Poetry evening - Camden & Lumen Poetry Project
Tuesday 3rd July 2012Archbishop Rowan Williams, with fellow poets Fiona Sampson and John F. Deane, contributed to a poetry evening held as part of the Camden and Lumen Poetry project which supports Cold Weather Shelters in Camden and Kings Cross.
The Poetry project is run by Ruth O'Callaghan. Events are held throughout the year with proceeds going to the C4WS Cold Weather Shelters. C4WS is a church based ‘rolling shelter’ that provides emergency accommodation to street homeless, those at immediate risk of rough sleeping locally and ‘hidden homeless’. Through the partnerships of local churches the project has a unique ability to meet the practical needs of homeless individuals in Camden and the surrounding area without discrimination or favour.
Dr Williams, responding to the work of the shelters, read poems on the theme of living on the margins. Dr Williams read a number of his own poems, including 'Emmaus', 'Yellow Star' (about refugee Maria Elisaveta Scobtsova who fled to Paris after the Russian Revolution and spent the rest of her life looking after other refugees) and a recent poem inspired by his 2011 visit to the Democratic Republic of Congo.
Dr Williams read alongside the highly-regarded poets John F. Deane and Fiona Sampson. John F. Deane’s chosen poems included ones written in response to a visit to the Holy Land. Fiona Sampson’s selection included 'The Miracle Tree', a poem inspired by a school trip to a ‘bleeding yew’ in a Welsh churchyard and which prompted Dr Williams to respond with his own poem about the same tree.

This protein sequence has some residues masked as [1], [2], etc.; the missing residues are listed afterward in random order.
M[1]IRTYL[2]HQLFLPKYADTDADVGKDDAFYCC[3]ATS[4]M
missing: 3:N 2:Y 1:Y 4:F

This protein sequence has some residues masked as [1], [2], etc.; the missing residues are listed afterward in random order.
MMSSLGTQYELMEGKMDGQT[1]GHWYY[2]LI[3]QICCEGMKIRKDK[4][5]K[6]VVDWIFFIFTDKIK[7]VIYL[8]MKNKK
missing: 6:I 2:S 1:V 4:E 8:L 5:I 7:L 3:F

Later in the evening Archbishop Rowan paid tribute to Waldo Williams with 'Masterclass' and 'A View', and read haiku inspired by the 21 chapters of John's Gospel. He finished with two poems from his 'Shakespeare in love' sequence: 'A Winter's Tale', and 'King Lear'.
Listen here to an audio recording from part of the evening [10Mb, 10 mins].
First the sun, then the shadow,
so that I screw my eyes to see
my friend’s face, and its lines seem
different, and the voice shakes in the hot air.
Out of the rising white dust, feet
tread a shape, and, out of step,
another flat sound, stamped between voice
and ears, dancing in the gaps, and dodging
where words and feet do not fall.
When our eyes meet, I see bewilderment
(like mine); we cannot learn
the rhythm we are asked to walk,
and what we hear is not each other.
Between us is filled up, the silence
is filled up, lines of our hands
and faces pushed into shape
by the solid stranger, and the static
breaks up our waves like dropped stones.
So it is necessary to carry him with us,
cupped between hands and profiles,
so that the table is filled up, and as
the food is set and the first wine splashes,
a solid thumb and finger tear the thunderous
grey bread. Now it is cold, even indoors,
and the light falls sharply on our bones;
the rain breathes out hard, dust blackens,
and our released voices shine with water.
© Rowan Williams 2008 in Headwaters: poems by Rowan Williams (Oxford: Perpetua Press, 2008); reproduced here by kind permission of the Perpetua Press